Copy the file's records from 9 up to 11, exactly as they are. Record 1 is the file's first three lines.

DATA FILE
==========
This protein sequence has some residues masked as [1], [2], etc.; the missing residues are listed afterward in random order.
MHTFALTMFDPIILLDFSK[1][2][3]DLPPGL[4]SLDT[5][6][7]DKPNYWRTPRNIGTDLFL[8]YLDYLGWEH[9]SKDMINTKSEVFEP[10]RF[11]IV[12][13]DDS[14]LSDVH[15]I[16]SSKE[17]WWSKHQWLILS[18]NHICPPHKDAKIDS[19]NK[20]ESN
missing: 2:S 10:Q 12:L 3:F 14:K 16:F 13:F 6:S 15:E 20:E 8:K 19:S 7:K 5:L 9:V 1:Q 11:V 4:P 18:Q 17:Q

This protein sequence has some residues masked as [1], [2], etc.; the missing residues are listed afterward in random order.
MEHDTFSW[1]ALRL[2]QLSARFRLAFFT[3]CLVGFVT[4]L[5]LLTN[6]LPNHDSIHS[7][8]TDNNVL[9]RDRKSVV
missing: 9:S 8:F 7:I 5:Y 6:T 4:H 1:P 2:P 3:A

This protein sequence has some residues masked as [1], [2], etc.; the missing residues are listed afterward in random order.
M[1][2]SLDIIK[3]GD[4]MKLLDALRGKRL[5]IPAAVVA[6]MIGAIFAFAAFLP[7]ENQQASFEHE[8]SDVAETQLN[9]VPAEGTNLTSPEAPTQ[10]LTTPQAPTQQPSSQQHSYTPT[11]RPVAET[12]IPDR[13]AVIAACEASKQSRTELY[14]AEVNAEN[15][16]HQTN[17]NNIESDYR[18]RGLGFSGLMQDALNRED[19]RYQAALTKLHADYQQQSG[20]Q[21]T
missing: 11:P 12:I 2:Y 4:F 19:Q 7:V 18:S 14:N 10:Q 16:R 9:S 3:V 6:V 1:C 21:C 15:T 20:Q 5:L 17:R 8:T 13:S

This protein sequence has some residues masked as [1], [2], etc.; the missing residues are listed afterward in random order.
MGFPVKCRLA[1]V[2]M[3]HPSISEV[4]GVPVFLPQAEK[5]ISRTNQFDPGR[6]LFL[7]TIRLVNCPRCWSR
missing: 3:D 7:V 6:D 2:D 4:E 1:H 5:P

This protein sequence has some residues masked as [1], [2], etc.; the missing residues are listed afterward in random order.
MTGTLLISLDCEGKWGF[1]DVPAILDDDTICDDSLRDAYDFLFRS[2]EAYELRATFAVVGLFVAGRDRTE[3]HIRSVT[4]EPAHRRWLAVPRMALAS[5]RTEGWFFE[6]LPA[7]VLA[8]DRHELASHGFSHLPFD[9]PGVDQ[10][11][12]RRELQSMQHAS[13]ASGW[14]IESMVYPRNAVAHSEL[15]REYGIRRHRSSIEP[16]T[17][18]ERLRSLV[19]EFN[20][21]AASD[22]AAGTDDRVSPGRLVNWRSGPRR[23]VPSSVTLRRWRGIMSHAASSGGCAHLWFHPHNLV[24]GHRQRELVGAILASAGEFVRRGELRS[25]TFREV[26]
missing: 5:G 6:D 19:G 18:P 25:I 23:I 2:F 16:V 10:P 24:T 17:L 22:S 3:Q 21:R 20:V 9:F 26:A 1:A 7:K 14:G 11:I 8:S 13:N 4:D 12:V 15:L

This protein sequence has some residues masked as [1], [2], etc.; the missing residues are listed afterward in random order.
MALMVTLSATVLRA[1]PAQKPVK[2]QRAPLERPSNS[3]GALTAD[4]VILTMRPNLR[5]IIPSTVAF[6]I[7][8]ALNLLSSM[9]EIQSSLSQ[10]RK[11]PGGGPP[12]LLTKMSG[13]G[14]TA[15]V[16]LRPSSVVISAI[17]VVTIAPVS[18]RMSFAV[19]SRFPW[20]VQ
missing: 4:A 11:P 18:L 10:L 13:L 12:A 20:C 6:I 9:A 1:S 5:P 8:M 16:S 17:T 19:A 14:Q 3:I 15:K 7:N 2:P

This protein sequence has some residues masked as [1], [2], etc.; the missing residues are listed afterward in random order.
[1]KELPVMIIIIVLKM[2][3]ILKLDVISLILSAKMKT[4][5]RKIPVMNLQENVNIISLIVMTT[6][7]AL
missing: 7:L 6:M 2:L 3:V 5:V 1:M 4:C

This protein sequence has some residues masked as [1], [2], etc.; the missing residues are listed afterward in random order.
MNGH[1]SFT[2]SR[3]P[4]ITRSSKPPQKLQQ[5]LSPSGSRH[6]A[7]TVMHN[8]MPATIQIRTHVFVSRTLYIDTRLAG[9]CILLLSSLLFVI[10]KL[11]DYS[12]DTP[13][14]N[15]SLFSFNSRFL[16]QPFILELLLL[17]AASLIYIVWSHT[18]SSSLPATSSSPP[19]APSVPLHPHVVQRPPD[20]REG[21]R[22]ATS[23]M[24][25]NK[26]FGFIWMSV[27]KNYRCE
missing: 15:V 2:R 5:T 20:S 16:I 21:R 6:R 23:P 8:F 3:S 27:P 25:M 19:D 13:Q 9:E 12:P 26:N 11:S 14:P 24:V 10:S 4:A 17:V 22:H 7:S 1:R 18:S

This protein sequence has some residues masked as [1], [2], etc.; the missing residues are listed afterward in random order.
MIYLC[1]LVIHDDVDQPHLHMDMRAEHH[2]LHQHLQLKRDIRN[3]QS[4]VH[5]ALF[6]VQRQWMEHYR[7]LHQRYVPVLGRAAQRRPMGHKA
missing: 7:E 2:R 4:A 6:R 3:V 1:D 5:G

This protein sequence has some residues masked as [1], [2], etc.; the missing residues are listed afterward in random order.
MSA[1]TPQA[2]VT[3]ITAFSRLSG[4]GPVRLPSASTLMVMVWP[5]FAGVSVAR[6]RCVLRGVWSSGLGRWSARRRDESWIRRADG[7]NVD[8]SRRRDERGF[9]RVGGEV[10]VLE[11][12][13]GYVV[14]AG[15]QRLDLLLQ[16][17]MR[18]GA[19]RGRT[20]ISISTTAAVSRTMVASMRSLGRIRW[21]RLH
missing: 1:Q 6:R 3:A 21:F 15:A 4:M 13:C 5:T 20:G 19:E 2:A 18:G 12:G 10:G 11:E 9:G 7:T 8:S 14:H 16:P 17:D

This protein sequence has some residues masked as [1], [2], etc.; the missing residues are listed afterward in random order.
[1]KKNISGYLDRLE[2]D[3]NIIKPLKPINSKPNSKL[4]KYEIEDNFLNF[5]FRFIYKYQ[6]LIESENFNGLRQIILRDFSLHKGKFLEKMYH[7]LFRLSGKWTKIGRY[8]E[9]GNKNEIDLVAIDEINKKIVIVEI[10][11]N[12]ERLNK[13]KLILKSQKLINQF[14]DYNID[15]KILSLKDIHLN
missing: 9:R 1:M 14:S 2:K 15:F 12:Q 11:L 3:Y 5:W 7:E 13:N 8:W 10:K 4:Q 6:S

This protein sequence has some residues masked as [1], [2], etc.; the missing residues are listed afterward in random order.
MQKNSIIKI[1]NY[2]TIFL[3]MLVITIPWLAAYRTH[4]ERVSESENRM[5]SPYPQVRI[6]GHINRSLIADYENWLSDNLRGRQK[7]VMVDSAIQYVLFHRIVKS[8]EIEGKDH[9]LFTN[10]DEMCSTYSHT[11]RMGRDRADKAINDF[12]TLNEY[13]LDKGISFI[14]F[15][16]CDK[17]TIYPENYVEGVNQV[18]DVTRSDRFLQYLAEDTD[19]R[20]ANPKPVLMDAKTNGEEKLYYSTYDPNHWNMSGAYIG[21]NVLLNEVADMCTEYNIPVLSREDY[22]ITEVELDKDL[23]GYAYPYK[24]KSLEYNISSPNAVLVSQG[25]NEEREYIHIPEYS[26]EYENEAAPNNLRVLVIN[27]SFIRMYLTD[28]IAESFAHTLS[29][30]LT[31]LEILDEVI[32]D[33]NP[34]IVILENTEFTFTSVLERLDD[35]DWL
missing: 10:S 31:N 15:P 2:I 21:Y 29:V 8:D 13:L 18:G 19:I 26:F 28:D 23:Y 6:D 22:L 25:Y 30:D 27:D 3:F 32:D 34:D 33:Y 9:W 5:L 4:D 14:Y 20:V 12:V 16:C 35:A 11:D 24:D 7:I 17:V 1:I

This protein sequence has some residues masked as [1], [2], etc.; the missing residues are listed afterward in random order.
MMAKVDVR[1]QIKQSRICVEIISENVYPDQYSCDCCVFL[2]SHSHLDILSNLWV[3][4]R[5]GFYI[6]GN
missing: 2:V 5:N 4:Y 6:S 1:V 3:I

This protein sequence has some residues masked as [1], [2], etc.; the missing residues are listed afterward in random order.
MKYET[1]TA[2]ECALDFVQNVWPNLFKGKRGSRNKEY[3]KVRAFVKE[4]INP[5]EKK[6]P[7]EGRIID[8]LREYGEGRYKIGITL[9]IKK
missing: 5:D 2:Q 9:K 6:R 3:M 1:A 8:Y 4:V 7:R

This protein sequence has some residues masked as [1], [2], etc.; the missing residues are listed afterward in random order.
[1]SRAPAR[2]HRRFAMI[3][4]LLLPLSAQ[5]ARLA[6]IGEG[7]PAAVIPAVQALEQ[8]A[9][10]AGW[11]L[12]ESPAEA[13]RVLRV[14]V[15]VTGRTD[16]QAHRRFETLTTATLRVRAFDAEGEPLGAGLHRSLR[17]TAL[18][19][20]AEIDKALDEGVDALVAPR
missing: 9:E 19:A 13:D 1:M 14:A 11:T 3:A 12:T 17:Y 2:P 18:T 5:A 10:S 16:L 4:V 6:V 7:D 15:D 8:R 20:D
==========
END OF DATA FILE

This protein sequence has some residues masked as [1], [2], etc.; the missing residues are listed afterward in random order.
MIYLC[1]LVIHDDVDQPHLHMDMRAEHH[2]LHQHLQLKRDIRN[3]QS[4]VH[5]ALF[6]VQRQWMEHYR[7]LHQRYVPVLGRAAQRRPMGHKA
missing: 7:E 2:R 4:A 6:R 3:V 1:D 5:G

This protein sequence has some residues masked as [1], [2], etc.; the missing residues are listed afterward in random order.
MSA[1]TPQA[2]VT[3]ITAFSRLSG[4]GPVRLPSASTLMVMVWP[5]FAGVSVAR[6]RCVLRGVWSSGLGRWSARRRDESWIRRADG[7]NVD[8]SRRRDERGF[9]RVGGEV[10]VLE[11][12][13]GYVV[14]AG[15]QRLDLLLQ[16][17]MR[18]GA[19]RGRT[20]ISISTTAAVSRTMVASMRSLGRIRW[21]RLH
missing: 1:Q 6:R 3:A 21:F 15:A 4:M 13:C 5:T 20:G 19:E 2:A 18:G 12:G 10:G 11:E 9:G 7:T 8:S 14:H 16:P 17:D

This protein sequence has some residues masked as [1], [2], etc.; the missing residues are listed afterward in random order.
[1]KKNISGYLDRLE[2]D[3]NIIKPLKPINSKPNSKL[4]KYEIEDNFLNF[5]FRFIYKYQ[6]LIESENFNGLRQIILRDFSLHKGKFLEKMYH[7]LFRLSGKWTKIGRY[8]E[9]GNKNEIDLVAIDEINKKIVIVEI[10][11]N[12]ERLNK[13]KLILKSQKLINQF[14]DYNID[15]KILSLKDIHLN
missing: 9:R 1:M 14:S 2:K 15:F 12:Q 11:L 3:Y 5:W 7:E 13:N 8:W 10:K 4:Q 6:S